Bladder afferents play a pivotal role in bladder function such as urine storage and micturition as well as conscious sensations such as urgency and pain. Endocannabinoids are ligands of cannabinoid 1 and 2 (CB1 and CB2) receptors but can influence the activity of a variety of G protein-coupled receptors as well as ligand-gated and voltage-gated channels. It is still not known which classes of bladder afferents are influenced by CB1 and CB2 receptor agonists. This study aimed to determine the role of CB2 receptors in two major classes of afferents in the guinea pig bladder: mucosal and muscular-mucosal. The mechanosensitivity of these two classes was determined by an ex vivo extracellular electrophysiological recording technique. A stable analog of endocannabinoid anandamide, methanandamide (mAEA), potentiated the mechanosensitivity of mucosal bladder afferents in response to stroking. In the presence of a transient receptor potential vanilloid 1 antagonist (capsazepine), the effect of mAEA switched from excitatory to inhibitory. A selective CB2 receptor agonist, 4-quinolone-3-carboxyamide (4Q3C), significantly inhibited the mechanosensitivity of mucosal bladder afferents to stroking. In the presence of a CB2 receptor antagonist, the inhibitory effect of 4Q3C was lost. mAEA and 4Q3C did not affect responses to stretch and/or mucosal stroking of muscular-mucosal afferents. Our findings revealed that agonists of CB2 receptors selectively inhibited the mechanosensitivity of capsaicin-sensitive mucosal bladder afferents but not muscular-mucosal afferents. This may have important implications for understanding of the role of endocannabinoids in modulating bladder function and sensation in health and diseases.NEW & NOTEWORTHY This article describes, for the first time, to our knowledge, the direct inhibitory effect of cannabinoid 2 receptor agonists on guinea pig mucosal bladder afferents. The cannabinoid 2 receptor is involved in pain and inflammation, suggesting that this may be a viable target for treatment of bladder disorders such as cystitis.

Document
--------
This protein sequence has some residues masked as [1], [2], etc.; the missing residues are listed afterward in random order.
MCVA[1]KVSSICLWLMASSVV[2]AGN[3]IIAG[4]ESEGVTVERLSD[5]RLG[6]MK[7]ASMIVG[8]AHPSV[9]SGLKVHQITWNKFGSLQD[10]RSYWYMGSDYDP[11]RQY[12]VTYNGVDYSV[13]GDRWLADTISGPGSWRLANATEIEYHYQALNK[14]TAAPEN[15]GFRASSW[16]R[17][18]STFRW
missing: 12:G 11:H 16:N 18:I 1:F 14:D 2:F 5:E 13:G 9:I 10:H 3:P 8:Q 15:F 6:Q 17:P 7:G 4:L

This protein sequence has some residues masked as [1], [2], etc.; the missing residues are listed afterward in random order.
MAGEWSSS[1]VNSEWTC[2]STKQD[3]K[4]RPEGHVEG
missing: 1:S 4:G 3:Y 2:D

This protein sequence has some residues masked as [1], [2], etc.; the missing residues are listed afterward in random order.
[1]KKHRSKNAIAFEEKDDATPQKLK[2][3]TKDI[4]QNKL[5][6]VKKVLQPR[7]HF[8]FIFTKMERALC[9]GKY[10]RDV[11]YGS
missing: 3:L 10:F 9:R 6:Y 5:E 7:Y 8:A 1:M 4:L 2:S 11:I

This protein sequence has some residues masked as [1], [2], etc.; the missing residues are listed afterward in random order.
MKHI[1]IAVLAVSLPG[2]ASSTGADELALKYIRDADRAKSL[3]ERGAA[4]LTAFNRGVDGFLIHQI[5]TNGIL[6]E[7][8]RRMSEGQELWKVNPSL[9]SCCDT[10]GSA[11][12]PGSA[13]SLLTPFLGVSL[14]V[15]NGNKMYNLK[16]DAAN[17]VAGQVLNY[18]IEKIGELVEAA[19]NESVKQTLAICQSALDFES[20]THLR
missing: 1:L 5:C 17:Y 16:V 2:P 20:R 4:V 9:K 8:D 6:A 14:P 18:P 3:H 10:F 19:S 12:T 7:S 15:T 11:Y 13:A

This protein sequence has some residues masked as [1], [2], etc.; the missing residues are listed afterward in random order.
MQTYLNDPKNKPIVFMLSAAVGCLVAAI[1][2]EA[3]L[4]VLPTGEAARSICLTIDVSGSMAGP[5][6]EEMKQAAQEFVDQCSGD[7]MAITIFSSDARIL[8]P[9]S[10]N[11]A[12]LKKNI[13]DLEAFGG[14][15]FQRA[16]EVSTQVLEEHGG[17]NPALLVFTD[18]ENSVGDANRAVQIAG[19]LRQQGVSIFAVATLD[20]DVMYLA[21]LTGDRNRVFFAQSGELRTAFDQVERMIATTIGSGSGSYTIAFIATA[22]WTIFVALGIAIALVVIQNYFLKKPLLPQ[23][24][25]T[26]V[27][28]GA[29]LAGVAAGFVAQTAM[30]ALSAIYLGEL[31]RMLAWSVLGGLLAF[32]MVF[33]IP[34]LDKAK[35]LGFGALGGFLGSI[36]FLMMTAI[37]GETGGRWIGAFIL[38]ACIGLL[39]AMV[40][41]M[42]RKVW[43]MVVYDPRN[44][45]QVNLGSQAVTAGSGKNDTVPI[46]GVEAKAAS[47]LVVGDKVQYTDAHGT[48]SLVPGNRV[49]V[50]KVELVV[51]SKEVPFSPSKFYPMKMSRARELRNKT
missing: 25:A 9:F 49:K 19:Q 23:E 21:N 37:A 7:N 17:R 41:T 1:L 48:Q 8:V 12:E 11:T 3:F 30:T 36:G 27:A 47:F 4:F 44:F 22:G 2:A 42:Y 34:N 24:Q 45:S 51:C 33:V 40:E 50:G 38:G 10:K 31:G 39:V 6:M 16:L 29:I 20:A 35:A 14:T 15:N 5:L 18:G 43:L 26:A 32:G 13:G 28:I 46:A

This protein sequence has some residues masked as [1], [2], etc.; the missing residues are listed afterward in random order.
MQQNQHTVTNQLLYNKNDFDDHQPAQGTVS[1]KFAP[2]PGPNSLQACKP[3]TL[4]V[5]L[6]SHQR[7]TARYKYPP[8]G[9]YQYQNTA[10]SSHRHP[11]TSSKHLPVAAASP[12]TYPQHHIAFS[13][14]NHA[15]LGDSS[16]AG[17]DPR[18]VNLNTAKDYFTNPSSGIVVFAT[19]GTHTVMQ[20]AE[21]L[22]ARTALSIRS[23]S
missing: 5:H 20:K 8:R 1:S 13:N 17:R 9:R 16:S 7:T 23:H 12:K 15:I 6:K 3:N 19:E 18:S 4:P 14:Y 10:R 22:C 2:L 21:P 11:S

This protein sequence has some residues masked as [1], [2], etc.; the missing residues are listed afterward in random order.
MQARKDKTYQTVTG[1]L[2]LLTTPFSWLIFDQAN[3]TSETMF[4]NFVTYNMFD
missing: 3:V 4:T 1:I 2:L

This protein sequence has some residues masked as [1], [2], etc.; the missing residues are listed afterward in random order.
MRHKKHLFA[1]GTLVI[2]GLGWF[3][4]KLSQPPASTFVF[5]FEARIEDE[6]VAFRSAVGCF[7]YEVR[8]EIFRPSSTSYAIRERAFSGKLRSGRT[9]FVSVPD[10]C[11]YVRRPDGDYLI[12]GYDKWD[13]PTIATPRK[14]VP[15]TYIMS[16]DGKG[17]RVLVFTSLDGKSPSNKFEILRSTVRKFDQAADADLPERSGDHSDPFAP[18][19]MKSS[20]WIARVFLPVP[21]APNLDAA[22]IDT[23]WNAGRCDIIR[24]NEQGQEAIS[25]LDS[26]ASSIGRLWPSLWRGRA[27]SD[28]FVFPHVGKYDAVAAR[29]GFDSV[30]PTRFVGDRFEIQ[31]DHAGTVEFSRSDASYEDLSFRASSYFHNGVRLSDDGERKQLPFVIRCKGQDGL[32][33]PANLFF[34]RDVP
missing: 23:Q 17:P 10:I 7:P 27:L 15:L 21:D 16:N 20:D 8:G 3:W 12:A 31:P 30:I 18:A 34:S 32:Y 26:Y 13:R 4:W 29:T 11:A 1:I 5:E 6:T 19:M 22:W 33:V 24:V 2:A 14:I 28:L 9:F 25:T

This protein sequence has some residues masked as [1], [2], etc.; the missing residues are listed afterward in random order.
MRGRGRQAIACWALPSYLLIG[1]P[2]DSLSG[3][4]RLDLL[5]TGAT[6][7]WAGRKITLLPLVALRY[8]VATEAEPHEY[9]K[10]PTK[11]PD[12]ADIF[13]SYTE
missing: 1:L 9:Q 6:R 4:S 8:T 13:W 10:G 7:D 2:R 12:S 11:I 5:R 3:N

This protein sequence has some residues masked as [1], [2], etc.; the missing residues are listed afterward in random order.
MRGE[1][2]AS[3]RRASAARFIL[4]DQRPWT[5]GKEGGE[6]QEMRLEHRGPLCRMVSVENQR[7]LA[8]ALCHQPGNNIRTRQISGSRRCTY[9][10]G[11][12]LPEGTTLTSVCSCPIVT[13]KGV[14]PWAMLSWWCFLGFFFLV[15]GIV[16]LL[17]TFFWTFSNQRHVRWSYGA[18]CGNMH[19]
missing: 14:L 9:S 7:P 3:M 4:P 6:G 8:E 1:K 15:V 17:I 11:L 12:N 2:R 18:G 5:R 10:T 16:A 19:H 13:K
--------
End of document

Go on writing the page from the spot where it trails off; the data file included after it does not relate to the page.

Assuntos
Ácidos Araquidônicos/farmacologia , Agonistas de Receptores de Canabinoides/farmacologia , Mecanotransdução Celular/efeitos dos fármacos , Membrana Mucosa/inervação , Músculo Liso/inervação , Neurônios Aferentes/efeitos dos fármacos , Receptor CB2 de Canabinoide/agonistas , Bexiga Urinária/inervação , Animais , Canfanos/farmacologia , Antagonistas de Receptores de Canabinoides/farmacologia , Capsaicina/análogos & derivados , Capsaicina/farmacologia , Endocanabinoides/metabolismo , Feminino , Cobaias , Ligantes , Neurônios Aferentes/metabolismo , Pirazóis/farmacologia , Receptor CB2 de Canabinoide/metabolismo , Canais de Cátion TRPV/antagonistas & inibidores , Canais de Cátion TRPV/metabolismo
15.
Neuron ; 109(9): 1513-1526.e11, 2021 05 05.
Artigo em Inglês | MEDLINE | ID: mdl-33770505

RESUMO

Recent advances in neuroscience have positioned brain circuits as key units in controlling behavior, implying that their positive or negative modulation necessarily leads to specific behavioral outcomes. However, emerging evidence suggests that the activation or inhibition of specific brain circuits can actually produce multimodal behavioral outcomes. This study shows that activation of a receptor at different subcellular locations in the same neuronal circuit can determine distinct behaviors. Pharmacological activation of type 1 cannabinoid (CB1) receptors in the striatonigral circuit elicits both antinociception and catalepsy in mice. The decrease in nociception depends on the activation of plasma membrane-residing CB1 receptors (pmCB1), leading to the inhibition of cytosolic PKA activity and substance P release. By contrast, mitochondrial-associated CB1 receptors (mtCB1) located at the same terminals mediate cannabinoid-induced catalepsy through the decrease in intra-mitochondrial PKA-dependent cellular respiration and synaptic transmission. Thus, subcellular-specific CB1 receptor signaling within striatonigral circuits determines multimodal control of behavior.